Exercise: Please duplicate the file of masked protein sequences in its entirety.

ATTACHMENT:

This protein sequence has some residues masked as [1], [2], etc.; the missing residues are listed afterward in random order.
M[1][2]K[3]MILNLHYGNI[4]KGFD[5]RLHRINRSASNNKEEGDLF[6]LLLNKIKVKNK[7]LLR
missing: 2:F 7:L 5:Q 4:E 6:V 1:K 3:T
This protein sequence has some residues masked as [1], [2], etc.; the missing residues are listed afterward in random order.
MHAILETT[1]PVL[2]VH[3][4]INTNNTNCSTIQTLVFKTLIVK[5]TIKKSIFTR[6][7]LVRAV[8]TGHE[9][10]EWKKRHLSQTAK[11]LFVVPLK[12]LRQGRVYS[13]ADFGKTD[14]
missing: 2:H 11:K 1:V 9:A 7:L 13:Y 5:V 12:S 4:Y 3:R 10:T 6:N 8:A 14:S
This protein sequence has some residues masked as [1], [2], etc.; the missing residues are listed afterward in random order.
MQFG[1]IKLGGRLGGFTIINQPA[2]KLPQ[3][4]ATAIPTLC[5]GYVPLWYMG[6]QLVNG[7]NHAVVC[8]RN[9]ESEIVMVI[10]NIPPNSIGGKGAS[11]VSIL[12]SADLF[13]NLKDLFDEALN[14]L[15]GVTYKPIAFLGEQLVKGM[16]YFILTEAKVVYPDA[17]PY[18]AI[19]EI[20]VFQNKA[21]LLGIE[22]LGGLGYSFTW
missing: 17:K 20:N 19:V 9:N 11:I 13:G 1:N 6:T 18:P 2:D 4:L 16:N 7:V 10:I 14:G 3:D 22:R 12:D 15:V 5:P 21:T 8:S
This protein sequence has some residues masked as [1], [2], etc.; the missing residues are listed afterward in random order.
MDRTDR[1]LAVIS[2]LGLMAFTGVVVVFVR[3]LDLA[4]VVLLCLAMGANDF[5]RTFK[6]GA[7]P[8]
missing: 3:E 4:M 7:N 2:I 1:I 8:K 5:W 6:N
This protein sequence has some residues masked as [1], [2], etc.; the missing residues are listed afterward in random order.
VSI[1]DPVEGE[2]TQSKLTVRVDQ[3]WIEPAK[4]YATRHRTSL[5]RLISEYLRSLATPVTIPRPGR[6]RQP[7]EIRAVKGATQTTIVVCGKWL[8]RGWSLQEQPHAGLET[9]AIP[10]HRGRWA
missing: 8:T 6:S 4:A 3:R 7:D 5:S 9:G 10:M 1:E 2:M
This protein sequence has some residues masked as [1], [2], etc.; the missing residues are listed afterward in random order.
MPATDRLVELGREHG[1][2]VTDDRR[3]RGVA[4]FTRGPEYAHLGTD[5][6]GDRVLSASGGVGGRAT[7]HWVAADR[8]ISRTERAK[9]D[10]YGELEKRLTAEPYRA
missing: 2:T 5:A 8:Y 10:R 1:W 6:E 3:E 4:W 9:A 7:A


This protein sequence has some residues masked as [1], [2], etc.; the missing residues are listed afterward in random order.
M[1][2]K[3]MILNLHYGNI[4]KGFD[5]RLHRINRSASNNKEEGDLF[6]LLLNKIKVKNK[7]LLR
missing: 2:F 7:L 5:Q 4:E 6:V 1:K 3:T
This protein sequence has some residues masked as [1], [2], etc.; the missing residues are listed afterward in random order.
MHAILETT[1]PVL[2]VH[3][4]INTNNTNCSTIQTLVFKTLIVK[5]TIKKSIFTR[6][7]LVRAV[8]TGHE[9][10]EWKKRHLSQTAK[11]LFVVPLK[12]LRQGRVYS[13]ADFGKTD[14]
missing: 2:H 11:K 1:V 9:A 7:L 13:Y 5:V 12:S 4:Y 3:R 10:T 6:N 8:A 14:S
This protein sequence has some residues masked as [1], [2], etc.; the missing residues are listed afterward in random order.
MQFG[1]IKLGGRLGGFTIINQPA[2]KLPQ[3][4]ATAIPTLC[5]GYVPLWYMG[6]QLVNG[7]NHAVVC[8]RN[9]ESEIVMVI[10]NIPPNSIGGKGAS[11]VSIL[12]SADLF[13]NLKDLFDEALN[14]L[15]GVTYKPIAFLGEQLVKGM[16]YFILTEAKVVYPDA[17]PY[18]AI[19]EI[20]VFQNKA[21]LLGIE[22]LGGLGYSFTW
missing: 17:K 20:N 19:V 9:N 11:I 13:G 1:N 6:T 18:P 2:D 4:L 16:N 7:V 10:I 14:G 3:D 22:R 12:D 15:V 5:P 21:T 8:S
This protein sequence has some residues masked as [1], [2], etc.; the missing residues are listed afterward in random order.
MDRTDR[1]LAVIS[2]LGLMAFTGVVVVFVR[3]LDLA[4]VVLLCLAMGANDF[5]RTFK[6]GA[7]P[8]
missing: 3:E 4:M 7:N 2:I 1:I 8:K 5:W 6:N
This protein sequence has some residues masked as [1], [2], etc.; the missing residues are listed afterward in random order.
VSI[1]DPVEGE[2]TQSKLTVRVDQ[3]WIEPAK[4]YATRHRTSL[5]RLISEYLRSLATPVTIPRPGR[6]RQP[7]EIRAVKGATQTTIVVCGKWL[8]RGWSLQEQPHAGLET[9]AIP[10]HRGRWA
missing: 8:T 6:S 4:A 3:R 7:D 5:S 9:G 10:M 1:E 2:M
This protein sequence has some residues masked as [1], [2], etc.; the missing residues are listed afterward in random order.
MPATDRLVELGREHG[1][2]VTDDRR[3]RGVA[4]FTRGPEYAHLGTD[5][6]GDRVLSASGGVGGRAT[7]HWVAADR[8]ISRTERAK[9]D[10]YGELEKRLTAEPYRA
missing: 2:T 5:A 8:Y 10:R 1:W 6:E 3:E 4:W 9:A 7:A